John Schulian’s Football Anthology


John Schulian’s Football Anthology
Dec 9, 2014

By Kofie Yeboah

Compiled by John Schulian, a longtime writer himself, Football: Great writing about the National Sport is an intriguing collection.

The book features football pieces from numerous legends, including Shirley Povich himself.

When I was originally handed this book, I was expecting a long, drawn-out anthology about football from its inception to now.

Instead, I was pleasantly surprised by the variety of topics throughout the collection. Topics ranged from ongoing topics, such as Ira Berkow on the minority quarterback, to isolated moments, such as Roy Blount Jr.’s recollection of the famous Immaculate Reception.

Prefacing every story, each prestigious writer has a half paragraph bio that explains his writing career.

From Povich’s bio:

“In tasteful, unobtrusive prose, Povich chronicled the giants in every sport, from Babe Ruth to Bobby Jones to Muhammad Ali. In his football coverage, he didn’t shy away from criticizing the Washington Redskins’ outlandish impresario of an owner, George Preston Marshall, and campaigned relentlessly against Marshall’s refusal to integrate the team.”

Povich’s entry from 1940 finds him trying to explain why the Redskins lost the NFL championship, 73-0, to a team they beat earlier in the season. The piece showcases Povich’s astute analysis and his ability to cover the team objectively.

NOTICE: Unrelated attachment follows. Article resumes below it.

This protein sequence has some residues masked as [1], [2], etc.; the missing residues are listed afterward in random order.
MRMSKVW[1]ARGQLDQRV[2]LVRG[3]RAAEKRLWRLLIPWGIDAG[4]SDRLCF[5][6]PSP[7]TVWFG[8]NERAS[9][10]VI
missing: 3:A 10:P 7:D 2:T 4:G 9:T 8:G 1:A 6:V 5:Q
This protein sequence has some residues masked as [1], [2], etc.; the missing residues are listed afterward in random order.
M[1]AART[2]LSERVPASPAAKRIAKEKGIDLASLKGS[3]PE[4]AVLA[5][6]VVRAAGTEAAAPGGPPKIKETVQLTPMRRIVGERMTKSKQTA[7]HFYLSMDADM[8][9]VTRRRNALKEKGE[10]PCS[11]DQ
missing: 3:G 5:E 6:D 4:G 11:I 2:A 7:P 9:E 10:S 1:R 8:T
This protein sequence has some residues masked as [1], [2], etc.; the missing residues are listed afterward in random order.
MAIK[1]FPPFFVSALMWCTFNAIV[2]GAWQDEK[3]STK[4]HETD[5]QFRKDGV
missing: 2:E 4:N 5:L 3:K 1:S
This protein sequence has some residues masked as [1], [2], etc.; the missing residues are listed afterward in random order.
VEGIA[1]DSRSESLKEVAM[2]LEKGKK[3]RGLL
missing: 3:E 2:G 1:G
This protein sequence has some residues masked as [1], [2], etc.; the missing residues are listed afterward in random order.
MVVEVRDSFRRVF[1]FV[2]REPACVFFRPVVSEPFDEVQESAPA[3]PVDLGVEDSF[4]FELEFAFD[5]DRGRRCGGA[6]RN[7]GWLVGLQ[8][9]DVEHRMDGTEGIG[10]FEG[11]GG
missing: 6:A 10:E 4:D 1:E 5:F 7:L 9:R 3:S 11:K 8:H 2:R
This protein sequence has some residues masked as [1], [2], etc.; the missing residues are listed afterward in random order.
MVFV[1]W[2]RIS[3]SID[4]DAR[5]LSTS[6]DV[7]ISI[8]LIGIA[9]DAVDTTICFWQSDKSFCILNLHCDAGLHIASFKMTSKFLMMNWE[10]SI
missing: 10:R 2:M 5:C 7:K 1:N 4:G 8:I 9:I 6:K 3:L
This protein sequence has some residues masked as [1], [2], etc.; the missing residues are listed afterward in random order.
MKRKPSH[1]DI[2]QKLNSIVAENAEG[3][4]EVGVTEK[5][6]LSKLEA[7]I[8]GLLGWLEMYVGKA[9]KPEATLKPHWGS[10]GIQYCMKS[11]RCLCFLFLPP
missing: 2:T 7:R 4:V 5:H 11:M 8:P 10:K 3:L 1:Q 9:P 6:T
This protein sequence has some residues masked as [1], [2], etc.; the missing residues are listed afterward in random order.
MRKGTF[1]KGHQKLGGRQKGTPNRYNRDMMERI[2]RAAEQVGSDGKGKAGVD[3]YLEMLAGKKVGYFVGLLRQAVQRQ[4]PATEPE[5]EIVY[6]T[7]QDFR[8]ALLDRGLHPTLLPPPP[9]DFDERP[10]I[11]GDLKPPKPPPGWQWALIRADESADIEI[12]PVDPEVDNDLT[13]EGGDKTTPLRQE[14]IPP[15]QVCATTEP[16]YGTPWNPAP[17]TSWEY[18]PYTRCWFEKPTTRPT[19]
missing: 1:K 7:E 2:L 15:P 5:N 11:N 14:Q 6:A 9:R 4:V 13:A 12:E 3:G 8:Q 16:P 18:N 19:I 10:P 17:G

“We’re going to win one title right here, the championship for understatement, by saying that the Redskins didn’t play good football yesterday,” Povich wrote. “But somehow we can’t get mad at the Redskins.”

The 44-writer collection is fascinating because no two writers are alike. Their employers included Sports Illustrated, The Washington Post, CBS Radio and many more local and national outlets.

While this book comprises short stories, it’s hardly an easy read. It took a road trip and then some to finish this collection, as the various writing styles and subjects in each story are so unique. 

I decided to read only a few at a time in order to truly appreciate each story and avoid treating them like five-minute mysteries.

Yes, some of the characters and generations overlap, and the book doesn’t exactly have the smoothest transitions between stories. However, each story’s introduction helps with the changeover between tales.

This is a must-read for all football fans on the strength of its subject matter alone, but for all the sports fans (like myself) who have a more passionate attraction to other sports, the book was an interesting piece in terms of gauging some of the most important topics and moments in sports history.

It’s an interesting perspective, as the stories aren’t from the eyes of the fans, but from the writers themselves.

This book is perfect for those who only have pockets of time for reading or those who choose to get lost in its anecdotes.

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